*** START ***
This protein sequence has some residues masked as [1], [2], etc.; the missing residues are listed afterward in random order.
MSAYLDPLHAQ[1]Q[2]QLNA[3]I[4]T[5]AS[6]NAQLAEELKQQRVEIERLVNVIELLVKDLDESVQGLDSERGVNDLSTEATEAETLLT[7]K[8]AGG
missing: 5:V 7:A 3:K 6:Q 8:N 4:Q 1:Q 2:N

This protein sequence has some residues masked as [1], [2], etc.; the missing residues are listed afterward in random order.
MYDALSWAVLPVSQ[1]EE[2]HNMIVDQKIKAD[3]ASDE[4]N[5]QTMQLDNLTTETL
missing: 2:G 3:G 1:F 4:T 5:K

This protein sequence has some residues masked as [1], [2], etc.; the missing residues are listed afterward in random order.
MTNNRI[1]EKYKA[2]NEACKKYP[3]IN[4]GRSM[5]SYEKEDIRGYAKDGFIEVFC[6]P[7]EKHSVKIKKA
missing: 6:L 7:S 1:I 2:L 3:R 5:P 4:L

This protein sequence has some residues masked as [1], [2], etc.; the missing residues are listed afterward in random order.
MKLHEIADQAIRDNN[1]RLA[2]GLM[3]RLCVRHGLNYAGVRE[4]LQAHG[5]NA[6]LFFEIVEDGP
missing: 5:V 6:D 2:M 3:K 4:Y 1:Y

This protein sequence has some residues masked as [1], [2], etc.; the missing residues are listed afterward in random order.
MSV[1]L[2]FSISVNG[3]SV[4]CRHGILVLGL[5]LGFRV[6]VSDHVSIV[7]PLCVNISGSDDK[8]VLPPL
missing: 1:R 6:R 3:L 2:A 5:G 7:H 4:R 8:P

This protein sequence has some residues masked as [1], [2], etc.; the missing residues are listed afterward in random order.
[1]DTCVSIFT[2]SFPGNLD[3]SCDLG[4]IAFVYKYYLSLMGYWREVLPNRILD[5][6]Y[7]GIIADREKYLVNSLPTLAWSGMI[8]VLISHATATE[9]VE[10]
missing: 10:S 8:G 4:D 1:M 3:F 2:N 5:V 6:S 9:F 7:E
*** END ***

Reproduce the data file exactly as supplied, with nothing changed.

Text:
This protein sequence has some residues masked as [1], [2], etc.; the missing residues are listed afterward in random order.
MSAYLDPLHAQ[1]Q[2]QLNA[3]I[4]T[5]AS[6]NAQLAEELKQQRVEIERLVNVIELLVKDLDESVQGLDSERGVNDLSTEATEAETLLT[7]K[8]AGG
missing: 5:V 7:A 3:K 6:Q 8:N 4:Q 1:Q 2:N

This protein sequence has some residues masked as [1], [2], etc.; the missing residues are listed afterward in random order.
MYDALSWAVLPVSQ[1]EE[2]HNMIVDQKIKAD[3]ASDE[4]N[5]QTMQLDNLTTETL
missing: 2:G 3:G 1:F 4:T 5:K

This protein sequence has some residues masked as [1], [2], etc.; the missing residues are listed afterward in random order.
MTNNRI[1]EKYKA[2]NEACKKYP[3]IN[4]GRSM[5]SYEKEDIRGYAKDGFIEVFC[6]P[7]EKHSVKIKKA
missing: 6:L 7:S 1:I 2:L 3:R 5:P 4:L

This protein sequence has some residues masked as [1], [2], etc.; the missing residues are listed afterward in random order.
MKLHEIADQAIRDNN[1]RLA[2]GLM[3]RLCVRHGLNYAGVRE[4]LQAHG[5]NA[6]LFFEIVEDGP
missing: 5:V 6:D 2:M 3:K 4:Y 1:Y

This protein sequence has some residues masked as [1], [2], etc.; the missing residues are listed afterward in random order.
MSV[1]L[2]FSISVNG[3]SV[4]CRHGILVLGL[5]LGFRV[6]VSDHVSIV[7]PLCVNISGSDDK[8]VLPPL
missing: 1:R 6:R 3:L 2:A 5:G 7:H 4:R 8:P

This protein sequence has some residues masked as [1], [2], etc.; the missing residues are listed afterward in random order.
[1]DTCVSIFT[2]SFPGNLD[3]SCDLG[4]IAFVYKYYLSLMGYWREVLPNRILD[5][6]Y[7]GIIADREKYLVNSLPTLAWSGMI[8]VLISHATATE[9]VE[10]
missing: 10:S 8:G 4:D 1:M 3:F 2:N 5:V 6:S 9:F 7:E